Richards has largely stayed away from the comedy scene since an infamous racist tirade towards a heckler at the Laugh Factory in 2006, an incident which still haunts him to this day.
“I busted up after that event even years ago,” Richard said to Seinfeld. “It broke me down. It was a selfish response. I took it too personally. I should have just said, ‘Yeah, you’re absolutely right. I’m not funny.’”
Seinfeld encourages his friend to try to do stand-up comedy once again and as they leave the coffee shop they’re greeted by fans whose laughter shows that the comedians still have it.
“I’m all about shits and giggles,” blurts Grace Helbig, the affable My Damn Channel host.
In fact, in over the course of a 13-minute conversation, the 26-year-old comedian references “shit,” “poop,” or “fecal matter” nearly 10 times.
She’s talking about her show, the every-day-of-the-work-week vlog Daily Grace, wherein the Brooklyn-via-New Jersey comedian riffs on dry gin and shows you how to make meat cupcakes. But she’s also talking about her day. In fact, the subject of stool—and her ability to avoid it—has played a major role the course of how she’s met the morning.
“I got on the subway and noticed all these people at every stop would run into our car at the last minute,” she recalls. “I looked in the car next to us, and there was a homeless man with a variety of carry-on luggage that I assumed all smelled like fecal matter. I felt like the odds were in my favor.
“That’s how you know it’s going to be a good day. As soon as you avoid the shitty homeless person, everything’s coming up you.”
Helbig has been speaking publicly about poop since she graduated from college in the spring of 2007. Posting YouTube videos from her housesitting pad with her friend Michelle Vargas, Helbig amassed a quick following and drew the attention of My Damn Channel CEO Rob Barnett, who offered her a slot on the newly developed network when she 21 years old. The invitation manifested itself in the form of Bedtime Stories, a show in which Helbig would reinterpret well-known fairy tales with an R-rated, NSFW twist.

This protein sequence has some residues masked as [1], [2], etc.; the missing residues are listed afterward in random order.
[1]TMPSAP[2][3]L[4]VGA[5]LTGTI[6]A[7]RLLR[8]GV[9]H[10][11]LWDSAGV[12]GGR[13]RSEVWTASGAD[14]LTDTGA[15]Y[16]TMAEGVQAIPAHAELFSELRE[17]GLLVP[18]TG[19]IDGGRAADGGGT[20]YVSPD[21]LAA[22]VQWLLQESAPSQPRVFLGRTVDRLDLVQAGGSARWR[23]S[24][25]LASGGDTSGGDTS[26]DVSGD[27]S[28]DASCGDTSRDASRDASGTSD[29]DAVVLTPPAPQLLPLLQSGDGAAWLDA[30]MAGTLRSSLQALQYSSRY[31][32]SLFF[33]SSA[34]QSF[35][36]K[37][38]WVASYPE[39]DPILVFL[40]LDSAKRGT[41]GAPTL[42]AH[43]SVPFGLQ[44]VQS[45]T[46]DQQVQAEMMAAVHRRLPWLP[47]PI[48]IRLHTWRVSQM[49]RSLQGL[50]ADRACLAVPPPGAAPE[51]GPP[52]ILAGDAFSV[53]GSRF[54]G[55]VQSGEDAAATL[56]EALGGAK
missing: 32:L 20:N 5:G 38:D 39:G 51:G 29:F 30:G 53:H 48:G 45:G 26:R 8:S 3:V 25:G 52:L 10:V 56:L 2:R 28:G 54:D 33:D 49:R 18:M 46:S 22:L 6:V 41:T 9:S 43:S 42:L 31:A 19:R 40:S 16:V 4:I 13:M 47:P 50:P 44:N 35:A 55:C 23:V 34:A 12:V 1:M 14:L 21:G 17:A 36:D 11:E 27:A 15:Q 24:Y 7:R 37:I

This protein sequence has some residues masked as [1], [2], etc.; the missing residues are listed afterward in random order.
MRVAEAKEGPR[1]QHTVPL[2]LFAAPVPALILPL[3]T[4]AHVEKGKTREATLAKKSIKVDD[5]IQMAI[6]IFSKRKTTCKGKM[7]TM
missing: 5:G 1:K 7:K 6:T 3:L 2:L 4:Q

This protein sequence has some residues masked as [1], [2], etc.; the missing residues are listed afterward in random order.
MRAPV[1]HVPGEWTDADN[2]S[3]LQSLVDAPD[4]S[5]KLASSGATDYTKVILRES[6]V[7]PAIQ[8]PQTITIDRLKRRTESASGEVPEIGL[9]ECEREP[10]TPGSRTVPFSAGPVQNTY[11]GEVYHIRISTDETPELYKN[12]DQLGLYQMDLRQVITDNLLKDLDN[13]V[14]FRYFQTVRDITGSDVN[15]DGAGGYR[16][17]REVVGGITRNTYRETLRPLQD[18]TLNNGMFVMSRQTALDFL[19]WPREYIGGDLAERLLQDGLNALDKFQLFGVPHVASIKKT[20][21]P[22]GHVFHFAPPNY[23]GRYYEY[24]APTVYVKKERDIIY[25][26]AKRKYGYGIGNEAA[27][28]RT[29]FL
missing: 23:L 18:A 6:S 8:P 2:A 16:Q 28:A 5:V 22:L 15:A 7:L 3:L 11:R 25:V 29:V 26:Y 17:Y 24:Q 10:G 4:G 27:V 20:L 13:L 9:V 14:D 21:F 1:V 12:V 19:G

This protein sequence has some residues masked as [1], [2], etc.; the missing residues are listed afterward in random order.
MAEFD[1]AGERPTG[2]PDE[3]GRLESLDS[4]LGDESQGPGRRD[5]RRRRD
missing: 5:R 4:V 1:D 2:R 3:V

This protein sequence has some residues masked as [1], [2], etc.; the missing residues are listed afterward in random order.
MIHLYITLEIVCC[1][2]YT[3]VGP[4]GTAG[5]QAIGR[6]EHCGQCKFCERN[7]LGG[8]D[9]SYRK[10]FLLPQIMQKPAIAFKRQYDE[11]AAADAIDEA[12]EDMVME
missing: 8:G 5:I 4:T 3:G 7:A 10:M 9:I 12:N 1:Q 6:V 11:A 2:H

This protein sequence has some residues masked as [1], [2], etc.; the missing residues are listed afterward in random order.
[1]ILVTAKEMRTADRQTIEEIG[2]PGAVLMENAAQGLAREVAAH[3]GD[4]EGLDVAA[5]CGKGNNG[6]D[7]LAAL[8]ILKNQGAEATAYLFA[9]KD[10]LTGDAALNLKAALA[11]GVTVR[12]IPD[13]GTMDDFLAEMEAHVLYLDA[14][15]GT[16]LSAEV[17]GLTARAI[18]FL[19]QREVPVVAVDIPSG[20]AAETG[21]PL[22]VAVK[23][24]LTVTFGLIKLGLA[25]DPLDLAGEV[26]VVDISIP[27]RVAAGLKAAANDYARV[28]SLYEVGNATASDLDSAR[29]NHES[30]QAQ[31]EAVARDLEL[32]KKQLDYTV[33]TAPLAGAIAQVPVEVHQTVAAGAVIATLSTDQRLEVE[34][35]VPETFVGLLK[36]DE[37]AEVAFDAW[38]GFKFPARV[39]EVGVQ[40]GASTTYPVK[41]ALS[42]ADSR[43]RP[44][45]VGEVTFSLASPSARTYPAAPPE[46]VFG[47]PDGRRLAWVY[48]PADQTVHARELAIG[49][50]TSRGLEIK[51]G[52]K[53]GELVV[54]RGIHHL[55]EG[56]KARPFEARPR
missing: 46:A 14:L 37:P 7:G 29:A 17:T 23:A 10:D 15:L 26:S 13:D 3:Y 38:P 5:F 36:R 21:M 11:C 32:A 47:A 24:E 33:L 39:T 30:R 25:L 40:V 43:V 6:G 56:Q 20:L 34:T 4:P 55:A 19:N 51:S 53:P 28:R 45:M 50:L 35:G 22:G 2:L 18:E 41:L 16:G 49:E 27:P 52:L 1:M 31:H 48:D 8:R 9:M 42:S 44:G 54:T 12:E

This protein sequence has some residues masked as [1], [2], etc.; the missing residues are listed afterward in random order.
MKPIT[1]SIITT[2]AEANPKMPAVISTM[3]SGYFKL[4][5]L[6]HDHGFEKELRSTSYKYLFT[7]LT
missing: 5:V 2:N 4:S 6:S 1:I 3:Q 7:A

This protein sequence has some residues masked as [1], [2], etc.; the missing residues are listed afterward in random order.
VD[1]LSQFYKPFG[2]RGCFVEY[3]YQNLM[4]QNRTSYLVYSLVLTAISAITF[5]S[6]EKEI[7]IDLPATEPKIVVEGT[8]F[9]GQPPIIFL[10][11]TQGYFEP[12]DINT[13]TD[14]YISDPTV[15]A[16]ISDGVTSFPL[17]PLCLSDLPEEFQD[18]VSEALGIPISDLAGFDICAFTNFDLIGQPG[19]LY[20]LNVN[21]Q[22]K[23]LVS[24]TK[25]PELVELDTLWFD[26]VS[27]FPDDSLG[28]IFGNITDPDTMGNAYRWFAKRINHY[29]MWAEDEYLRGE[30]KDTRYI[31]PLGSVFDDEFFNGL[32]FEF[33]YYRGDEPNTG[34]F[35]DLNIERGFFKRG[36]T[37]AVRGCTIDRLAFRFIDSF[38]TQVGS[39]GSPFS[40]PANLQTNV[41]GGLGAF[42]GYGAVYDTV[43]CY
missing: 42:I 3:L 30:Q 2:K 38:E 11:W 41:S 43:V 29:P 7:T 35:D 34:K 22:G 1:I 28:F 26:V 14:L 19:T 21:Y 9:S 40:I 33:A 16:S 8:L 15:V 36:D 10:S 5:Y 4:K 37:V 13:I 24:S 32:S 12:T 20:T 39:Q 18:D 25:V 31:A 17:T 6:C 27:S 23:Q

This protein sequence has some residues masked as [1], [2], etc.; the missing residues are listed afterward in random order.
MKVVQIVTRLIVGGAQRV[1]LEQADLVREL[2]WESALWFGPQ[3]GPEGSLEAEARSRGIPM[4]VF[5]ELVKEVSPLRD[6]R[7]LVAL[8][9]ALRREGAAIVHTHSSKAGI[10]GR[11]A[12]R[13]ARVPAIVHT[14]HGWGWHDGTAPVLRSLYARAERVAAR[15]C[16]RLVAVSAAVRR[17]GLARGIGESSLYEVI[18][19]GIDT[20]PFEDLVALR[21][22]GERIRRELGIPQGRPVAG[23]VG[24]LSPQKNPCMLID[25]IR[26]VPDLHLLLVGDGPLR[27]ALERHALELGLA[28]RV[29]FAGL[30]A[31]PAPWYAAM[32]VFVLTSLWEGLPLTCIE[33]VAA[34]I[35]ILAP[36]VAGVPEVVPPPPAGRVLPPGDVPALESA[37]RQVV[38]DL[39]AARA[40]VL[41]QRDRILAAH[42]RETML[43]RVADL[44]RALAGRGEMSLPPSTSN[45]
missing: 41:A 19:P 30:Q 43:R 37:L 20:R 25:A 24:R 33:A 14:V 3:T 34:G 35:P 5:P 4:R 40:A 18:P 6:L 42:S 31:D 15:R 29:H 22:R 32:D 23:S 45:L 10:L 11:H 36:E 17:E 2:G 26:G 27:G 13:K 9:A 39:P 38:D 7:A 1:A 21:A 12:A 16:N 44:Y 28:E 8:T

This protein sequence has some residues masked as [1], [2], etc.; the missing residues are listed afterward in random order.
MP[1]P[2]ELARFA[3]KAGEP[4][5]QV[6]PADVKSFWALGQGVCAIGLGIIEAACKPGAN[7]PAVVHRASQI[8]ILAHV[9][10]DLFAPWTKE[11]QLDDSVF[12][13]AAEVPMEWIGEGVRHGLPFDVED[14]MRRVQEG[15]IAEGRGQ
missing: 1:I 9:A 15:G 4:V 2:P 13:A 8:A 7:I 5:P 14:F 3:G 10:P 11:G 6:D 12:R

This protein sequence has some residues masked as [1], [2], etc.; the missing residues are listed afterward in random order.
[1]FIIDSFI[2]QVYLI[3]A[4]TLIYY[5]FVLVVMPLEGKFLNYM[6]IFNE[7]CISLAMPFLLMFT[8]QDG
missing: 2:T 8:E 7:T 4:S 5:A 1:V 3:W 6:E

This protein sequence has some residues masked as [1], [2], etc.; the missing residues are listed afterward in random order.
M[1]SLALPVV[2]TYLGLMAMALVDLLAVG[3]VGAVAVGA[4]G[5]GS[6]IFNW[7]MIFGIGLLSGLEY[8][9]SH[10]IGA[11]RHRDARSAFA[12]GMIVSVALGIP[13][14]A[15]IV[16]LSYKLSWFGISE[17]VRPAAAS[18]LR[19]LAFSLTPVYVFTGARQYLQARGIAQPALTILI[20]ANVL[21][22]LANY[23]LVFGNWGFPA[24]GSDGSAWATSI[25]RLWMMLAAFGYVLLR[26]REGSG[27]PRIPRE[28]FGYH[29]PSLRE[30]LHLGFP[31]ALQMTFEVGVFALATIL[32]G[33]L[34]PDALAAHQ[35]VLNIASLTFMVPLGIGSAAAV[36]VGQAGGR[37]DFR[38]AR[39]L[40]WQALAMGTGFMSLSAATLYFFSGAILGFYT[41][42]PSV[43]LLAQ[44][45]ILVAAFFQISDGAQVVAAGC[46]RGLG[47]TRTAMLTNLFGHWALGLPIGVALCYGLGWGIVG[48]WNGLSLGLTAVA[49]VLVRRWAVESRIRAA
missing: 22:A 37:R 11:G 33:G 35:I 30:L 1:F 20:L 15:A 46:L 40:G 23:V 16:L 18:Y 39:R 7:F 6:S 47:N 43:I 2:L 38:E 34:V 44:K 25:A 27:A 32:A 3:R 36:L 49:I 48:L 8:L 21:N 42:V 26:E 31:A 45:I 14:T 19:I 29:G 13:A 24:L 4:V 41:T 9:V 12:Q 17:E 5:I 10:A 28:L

Her voice—a whimsical, meandering tone that’s hilarious, excitable, and knowingly naïve—developed through that, and by 2008, she’d moved on to a more personally driven format that would eventually come to be known as Daily Grace.
In the daytime, the mild-mannered receptionist works at an animal hospital. Then there’s that other side, the raunchy and outlandish persona that appears only in bursts of 140 characters or less.
“I have this Dr. Jekyll-Mr. Hyde thing going on,” said Charlene, who declined to give her full name to the Daily Dot. “I am sweet and helpful in person but a total cynical bitch on Twitter.”
Charlene, 27, lives in the Chicago area and was recently singled out as an “amazing tweeter” by Twitter’s funniest comedian, Rob Delaney—and with good reason. Even her bio for @IamEnidColeslaw (“now with fiber!”) has more character than her contemporaries, while her timeline offers a steady stream of hilarity on topics ranging from reincarnation and the truth about scrambled eggs to what really goes down at the Playboy Mansion every night. (cont.)
It took 23 days and more than a few unexpected amendments, but it appears as though the long strange trip that is Internet rights attorney Charles Carreon v. The Oatmeal proprietor Matthew Inman is now officially over.
Carreon dropped his lawsuit against the beloved webcomic creator Tuesday, Inman’s legal representatives at the Electronic Frontier Foundation announced. This apparently puts an end to a legal race to arms that saw more twists and turns than a 1950’s sock hop. (cont.)
“You can’t really rest on your laurels either in stand-up or on Twitter,” comedian Rob Delaney told the Daily Dot. “There’s always thousands of funny people out there.”
Indeed, Twitter is home to the most refreshing and hilarious new voices in comedy, some of whom have garnered external success thanks to their popularity within the community.
Ever one to share the spotlight, Delaney listed some of the comedians he personally follows on Twitter. The Daily Dot rounded up his top five, with a brief description and sample tweets from each account. (cont.)
The Daily Dot is the hometown newspaper of the World Wide Web. We report on the most important and relevant topics from within, applying tried-and-true principles drawn from community journalism to the growing cultures of the Internet, and allow our audience to read the Dot across multiple platforms, where they live, online.
Tumblr curated by Fernando Alfonso III (@fernalfonso), Aja Romano (@ajaromano) Gaby Dunn (@gabydunn), and Logan Youree (@loganwtf).